In Nokia

The first time I heard about the Information Kiosks scheme in villages many years ago, it caught my attention for two reasons. Reason 1: The scheme was launched in a village in Pondicherry, not far from our village where my family hails from. Reason 2: Dr.M.S.Swaminathan. Yup, the genius behind the scheme. Ever since that eventful meeting I had with him at his office, I have had deep admiration for him and his vision.

What the Information Kiosks did was to help provide information like the existing crop prices and remedies for crop diseases. The experiment created a lot of interest. For many of the villagers, it was their first exposure to Internet and technology, even if it meant on pitifully slow dial-up connections.

Yesterday, when I heard about Nokia’s Life Tools scheme, it reminded me again of Dr.Swaminathan’s Digital Kiosks scheme. The difference is that instead of a PC, its happening on a mobile device. Instead of everyone coming to a room in a village to access, its now available in your palm. More importantly on entry level, inexpensive mobile phones. Now, farmers can get customized information on crop prices, fertilizers and pesticides based on the farmer’s location and his choice of crop.

I personally witnessed how rural folks cleverly use mobile. And almost invariably, it has to do with maximizing their income. During December 2004, as part of the Tsunami relief work, me and a bunch of friends traveled to MGR Thittu near Chidambaram in Tamilnadu. We noticed that the fishermen would venture out into the ocean and before they returned back with their overnight catch, they would call from their mobile phones and find out which markets have more demand and thus willing to pay the highest for their catch. They would accordingly steer their boats to that place. Simple phone calls helped them get better returns. The lesson is that folks will embrace technology if they see a direct monetary benefit.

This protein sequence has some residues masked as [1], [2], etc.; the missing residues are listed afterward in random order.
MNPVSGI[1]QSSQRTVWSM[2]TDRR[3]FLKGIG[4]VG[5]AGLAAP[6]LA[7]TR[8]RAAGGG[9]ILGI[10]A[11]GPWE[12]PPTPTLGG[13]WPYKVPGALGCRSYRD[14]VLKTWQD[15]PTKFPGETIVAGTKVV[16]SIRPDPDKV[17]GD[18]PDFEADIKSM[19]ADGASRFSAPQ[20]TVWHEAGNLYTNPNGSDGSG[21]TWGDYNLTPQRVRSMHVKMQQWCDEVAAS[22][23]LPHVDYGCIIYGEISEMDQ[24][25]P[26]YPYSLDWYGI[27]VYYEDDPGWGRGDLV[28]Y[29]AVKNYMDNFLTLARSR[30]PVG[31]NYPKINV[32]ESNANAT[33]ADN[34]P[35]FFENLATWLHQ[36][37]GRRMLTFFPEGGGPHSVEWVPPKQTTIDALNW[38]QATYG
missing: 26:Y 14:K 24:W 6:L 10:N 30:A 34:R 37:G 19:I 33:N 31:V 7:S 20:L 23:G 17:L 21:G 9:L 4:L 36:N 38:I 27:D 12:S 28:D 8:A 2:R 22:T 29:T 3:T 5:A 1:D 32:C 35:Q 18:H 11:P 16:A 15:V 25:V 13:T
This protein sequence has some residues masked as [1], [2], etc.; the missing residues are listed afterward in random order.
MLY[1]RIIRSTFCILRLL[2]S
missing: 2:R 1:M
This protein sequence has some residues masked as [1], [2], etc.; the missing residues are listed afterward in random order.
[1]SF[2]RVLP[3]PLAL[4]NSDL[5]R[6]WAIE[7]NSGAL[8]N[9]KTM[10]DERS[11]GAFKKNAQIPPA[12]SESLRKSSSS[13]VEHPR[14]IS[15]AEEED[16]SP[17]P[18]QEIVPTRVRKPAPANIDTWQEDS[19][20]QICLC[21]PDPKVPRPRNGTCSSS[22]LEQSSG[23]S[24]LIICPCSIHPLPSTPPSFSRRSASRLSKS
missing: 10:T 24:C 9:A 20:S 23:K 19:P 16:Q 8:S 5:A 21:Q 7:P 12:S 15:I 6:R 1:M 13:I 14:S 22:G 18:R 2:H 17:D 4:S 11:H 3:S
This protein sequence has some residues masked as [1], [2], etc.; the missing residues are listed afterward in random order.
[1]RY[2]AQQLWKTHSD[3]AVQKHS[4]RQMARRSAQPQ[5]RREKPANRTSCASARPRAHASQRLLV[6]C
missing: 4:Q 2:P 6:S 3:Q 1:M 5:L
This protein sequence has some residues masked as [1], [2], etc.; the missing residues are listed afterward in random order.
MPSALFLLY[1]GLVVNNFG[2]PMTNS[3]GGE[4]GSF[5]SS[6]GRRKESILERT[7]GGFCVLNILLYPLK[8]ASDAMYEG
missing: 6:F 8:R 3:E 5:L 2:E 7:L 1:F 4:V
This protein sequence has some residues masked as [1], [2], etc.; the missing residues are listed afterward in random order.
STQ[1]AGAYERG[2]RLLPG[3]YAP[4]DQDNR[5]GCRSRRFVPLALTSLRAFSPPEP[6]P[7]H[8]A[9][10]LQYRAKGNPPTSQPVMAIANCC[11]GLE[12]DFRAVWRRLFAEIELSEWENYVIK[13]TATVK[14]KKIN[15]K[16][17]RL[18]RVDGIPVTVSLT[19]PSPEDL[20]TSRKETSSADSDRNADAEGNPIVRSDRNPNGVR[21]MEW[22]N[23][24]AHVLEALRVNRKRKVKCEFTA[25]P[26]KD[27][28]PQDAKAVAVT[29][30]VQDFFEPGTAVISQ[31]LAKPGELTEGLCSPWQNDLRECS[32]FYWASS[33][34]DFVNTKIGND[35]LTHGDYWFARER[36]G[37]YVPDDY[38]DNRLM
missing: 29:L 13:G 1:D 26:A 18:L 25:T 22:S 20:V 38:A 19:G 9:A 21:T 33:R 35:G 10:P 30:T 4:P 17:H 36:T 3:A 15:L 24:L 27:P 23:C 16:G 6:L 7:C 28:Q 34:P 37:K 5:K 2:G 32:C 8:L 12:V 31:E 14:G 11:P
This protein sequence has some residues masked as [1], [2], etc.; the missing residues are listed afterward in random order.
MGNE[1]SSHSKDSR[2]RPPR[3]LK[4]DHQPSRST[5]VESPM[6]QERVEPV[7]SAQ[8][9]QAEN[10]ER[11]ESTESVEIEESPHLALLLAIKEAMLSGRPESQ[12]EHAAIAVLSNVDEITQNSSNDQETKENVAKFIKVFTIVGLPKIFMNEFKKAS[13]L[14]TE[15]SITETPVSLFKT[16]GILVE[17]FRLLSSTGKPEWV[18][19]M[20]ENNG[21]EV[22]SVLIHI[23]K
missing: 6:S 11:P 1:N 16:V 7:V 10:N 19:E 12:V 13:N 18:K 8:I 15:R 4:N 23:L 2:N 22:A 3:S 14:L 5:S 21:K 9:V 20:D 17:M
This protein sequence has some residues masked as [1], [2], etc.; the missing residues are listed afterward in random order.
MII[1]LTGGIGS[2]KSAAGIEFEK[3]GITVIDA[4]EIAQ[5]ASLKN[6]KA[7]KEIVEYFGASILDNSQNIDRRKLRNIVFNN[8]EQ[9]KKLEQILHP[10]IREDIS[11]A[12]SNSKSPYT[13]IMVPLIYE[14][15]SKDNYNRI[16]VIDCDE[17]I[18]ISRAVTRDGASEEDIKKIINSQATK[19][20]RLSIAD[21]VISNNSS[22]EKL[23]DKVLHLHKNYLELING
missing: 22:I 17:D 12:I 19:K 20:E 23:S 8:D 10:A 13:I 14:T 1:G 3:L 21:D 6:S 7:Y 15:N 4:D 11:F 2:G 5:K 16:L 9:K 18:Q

Will Nokia Life Tools be a success? Yes, if it can help directly benefit like how the fishermen got benefited. While passive benefits like learning English better are good, it ultimately boils down to how can it help get better income. If that happens, the acceptance would be swift. Think of how the lassi wallahs in Chandigarh helped boost washing machine sales.

Any new initiative will take time to be accepted and it needs to be educated, especially when it comes to rural audience. That’s the mantle that Nokia seems to have taken.

One thing I have to agree outright is that the best way for technology to reach out to rural India will not be through PCs. It *has* to be through mobile phones. The amount of massive usuage of mobile phones in villages is staggering. I only have to look at my own village to see this. From that angle, there’s no doubting the reasoning and the strategies behind the Nokia Life Tools. This project is right now in a pilot stage and is expected to roll out during first half of 2009.